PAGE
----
In government, business, and consumer spheres alike, Americans have come to rely too heavily on credit and debt, and the dirty secret (or the ugly truth, if you prefer) has finally surfaced. This year, many Americans will face holiday shopping without their usual reliance on credit cards, and that will do a number on many consumer-facing stocks in the near term.
You're a mean one, Credit Crunch
Of course, lending standards need to tighten, and consumers need to better gauge what they can truly afford, not what their sky-high credit lines will allow them to obtain -- and possibly never pay off! Many credit card companies are already experiencing higher default rates, and obviously, tighter credit means many people are finding their credit card limits reduced.
This brewing situation certainly threatens to make the holidays a little less bright this year. According to data from America's Research Group, a whopping 87% of American consumers use some form of credit to help finance their holiday shopping. That's a downright chilling figure when you ponder how many of them are probably over their heads.
Meanwhile, NPD Group is forecasting flat to declining sales during the holiday shopping season, with 26% of people who took the survey saying they will spend less this year, as opposed to 18% who gave that response last year. To add to the overall malaise, apparently there isn't a "must-have" gift this year.
This all sounds like the Grinch got an engraved invitation to this year's Christmas celebration.
All I got for Christmas was a kick in the teeth
I've seen rumblings about a coming societal shift from a culture of excess to one of frugality, but after so many years of far-too-easy, far-too-much credit, returning to fiscal responsibility won't be a choice for many people -- it'll be a necessity. They'll be forced to remember the concept of pinching pennies and living within their means, not to mention having to actually save money for a rainy day -- or the day when asset bubbles burst and the debris rains down on us all.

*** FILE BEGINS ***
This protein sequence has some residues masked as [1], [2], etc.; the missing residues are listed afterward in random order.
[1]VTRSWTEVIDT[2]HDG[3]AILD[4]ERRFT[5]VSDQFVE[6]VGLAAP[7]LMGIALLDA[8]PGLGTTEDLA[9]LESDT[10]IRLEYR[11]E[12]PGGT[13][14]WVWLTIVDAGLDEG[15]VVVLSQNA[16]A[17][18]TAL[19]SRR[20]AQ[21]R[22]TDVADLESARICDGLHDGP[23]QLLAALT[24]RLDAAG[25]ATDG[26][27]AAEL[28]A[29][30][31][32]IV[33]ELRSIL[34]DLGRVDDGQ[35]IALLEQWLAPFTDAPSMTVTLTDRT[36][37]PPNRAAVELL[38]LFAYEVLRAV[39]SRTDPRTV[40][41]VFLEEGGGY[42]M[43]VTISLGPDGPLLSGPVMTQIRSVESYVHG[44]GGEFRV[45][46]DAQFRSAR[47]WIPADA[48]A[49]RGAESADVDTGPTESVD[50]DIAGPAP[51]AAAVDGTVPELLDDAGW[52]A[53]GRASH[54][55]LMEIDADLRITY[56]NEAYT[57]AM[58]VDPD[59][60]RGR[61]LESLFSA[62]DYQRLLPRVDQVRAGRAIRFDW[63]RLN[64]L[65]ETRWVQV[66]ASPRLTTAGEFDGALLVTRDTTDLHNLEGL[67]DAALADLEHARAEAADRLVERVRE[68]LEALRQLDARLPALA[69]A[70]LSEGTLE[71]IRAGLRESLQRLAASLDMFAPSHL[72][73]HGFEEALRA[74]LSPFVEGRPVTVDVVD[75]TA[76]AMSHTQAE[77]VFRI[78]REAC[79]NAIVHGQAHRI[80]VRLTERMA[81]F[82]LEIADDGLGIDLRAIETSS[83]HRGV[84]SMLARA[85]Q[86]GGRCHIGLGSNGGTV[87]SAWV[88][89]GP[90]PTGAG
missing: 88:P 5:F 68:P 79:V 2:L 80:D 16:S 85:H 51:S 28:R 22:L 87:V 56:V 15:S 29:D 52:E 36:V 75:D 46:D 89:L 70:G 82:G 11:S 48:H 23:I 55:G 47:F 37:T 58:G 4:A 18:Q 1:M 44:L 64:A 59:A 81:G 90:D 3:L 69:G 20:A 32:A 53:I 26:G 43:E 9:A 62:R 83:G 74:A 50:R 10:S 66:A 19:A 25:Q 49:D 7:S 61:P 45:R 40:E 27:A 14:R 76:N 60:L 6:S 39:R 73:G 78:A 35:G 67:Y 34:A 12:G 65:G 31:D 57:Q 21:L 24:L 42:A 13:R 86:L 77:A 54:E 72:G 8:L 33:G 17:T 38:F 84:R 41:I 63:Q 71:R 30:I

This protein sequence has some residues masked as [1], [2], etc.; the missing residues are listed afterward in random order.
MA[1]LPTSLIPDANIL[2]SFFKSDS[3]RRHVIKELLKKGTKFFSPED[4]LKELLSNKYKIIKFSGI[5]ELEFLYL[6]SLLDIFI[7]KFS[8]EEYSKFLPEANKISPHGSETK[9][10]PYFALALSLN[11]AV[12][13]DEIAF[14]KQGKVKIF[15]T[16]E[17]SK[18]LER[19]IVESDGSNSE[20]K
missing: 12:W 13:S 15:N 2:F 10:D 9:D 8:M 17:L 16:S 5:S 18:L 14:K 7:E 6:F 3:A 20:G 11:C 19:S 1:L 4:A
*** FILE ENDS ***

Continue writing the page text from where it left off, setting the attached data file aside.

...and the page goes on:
Frugality is not such a bad thing, of course. There was a time when people would have saved their money -- maybe for months, can you believe it, months! -- to buy coveted items like a Coach
In a development that may remind some of us of a bygone era, Sears Holdings'
Anyway, it's going to be ugly this Christmas season, and I doubt that luxury will be "in" this time around. It's tempting to think that discounters may be the only ones with half a shot of doing very well at all this holiday season. After all, Wal-Mart
Remembering what the holidays are really all about
In the long run, turning away from the debt-heavy lifestyle will be better for our country and our economy. Many people are starting to realize that much of the economic growth we've seen over the recent years was artificial and completely unsustainable, given the roles of easy credit and asset bubbles.
And I'm pretty sure that most of us know the holiday season isn't really supposed to be about rampant consumerism anyway. (Sorry, retailers, but it's the truth.)
We investors need to brace ourselves for what's probably going to be a bleak Christmas for retail sales. Then again, there is a silver lining, since to be forewarned is to be forearmed, and bad times don't last forever.
Investors should stock up on the deep breaths and the metaphorical chill pills and start putting together wish lists of the highest-quality retail stocks -- the ones with plenty of cash on their balance sheets and little or no debt. A few of the companies I've mentioned strike me as good ones to watch and covet: I think Apple, Costco, and Target are compelling for long-term investors' wish lists and could get even cheaper.
For those with strong stomachs, the brutal holiday season will yield some truly dirt cheap retail stocks that will deliver rewarding returns later. Enjoy your holidays … and if you're going to splurge, maybe buying cheap stocks is actually the way to go.